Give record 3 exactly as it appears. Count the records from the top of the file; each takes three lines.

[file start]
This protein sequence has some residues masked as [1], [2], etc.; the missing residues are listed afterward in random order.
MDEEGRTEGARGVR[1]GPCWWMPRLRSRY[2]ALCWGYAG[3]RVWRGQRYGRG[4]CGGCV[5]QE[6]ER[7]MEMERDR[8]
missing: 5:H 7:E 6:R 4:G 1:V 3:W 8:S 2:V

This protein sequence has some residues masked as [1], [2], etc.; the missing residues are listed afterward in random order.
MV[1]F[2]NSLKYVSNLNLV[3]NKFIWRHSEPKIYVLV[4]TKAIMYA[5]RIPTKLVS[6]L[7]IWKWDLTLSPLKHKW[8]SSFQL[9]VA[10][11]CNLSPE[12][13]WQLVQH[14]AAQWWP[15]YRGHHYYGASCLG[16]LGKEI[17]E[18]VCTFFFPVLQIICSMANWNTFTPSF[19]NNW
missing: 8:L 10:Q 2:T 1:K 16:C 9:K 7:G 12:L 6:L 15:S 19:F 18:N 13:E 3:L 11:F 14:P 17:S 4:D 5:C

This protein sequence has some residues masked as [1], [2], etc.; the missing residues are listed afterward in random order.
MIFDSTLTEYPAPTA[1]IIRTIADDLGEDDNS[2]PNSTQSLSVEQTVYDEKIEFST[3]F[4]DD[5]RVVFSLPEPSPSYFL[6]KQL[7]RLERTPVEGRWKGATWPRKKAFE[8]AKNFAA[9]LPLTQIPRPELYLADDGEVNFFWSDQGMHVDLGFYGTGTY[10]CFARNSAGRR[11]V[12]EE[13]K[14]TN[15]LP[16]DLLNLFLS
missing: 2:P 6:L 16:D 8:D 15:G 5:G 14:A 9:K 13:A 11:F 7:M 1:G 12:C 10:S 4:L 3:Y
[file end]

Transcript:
This protein sequence has some residues masked as [1], [2], etc.; the missing residues are listed afterward in random order.
MIFDSTLTEYPAPTA[1]IIRTIADDLGEDDNS[2]PNSTQSLSVEQTVYDEKIEFST[3]F[4]DD[5]RVVFSLPEPSPSYFL[6]KQL[7]RLERTPVEGRWKGATWPRKKAFE[8]AKNFAA[9]LPLTQIPRPELYLADDGEVNFFWSDQGMHVDLGFYGTGTY[10]CFARNSAGRR[11]V[12]EE[13]K[14]TN[15]LP[16]DLLNLFLS
missing: 2:P 6:L 16:D 8:D 15:G 5:G 14:A 9:K 13:A 11:F 7:M 1:G 12:C 10:S 4:L 3:Y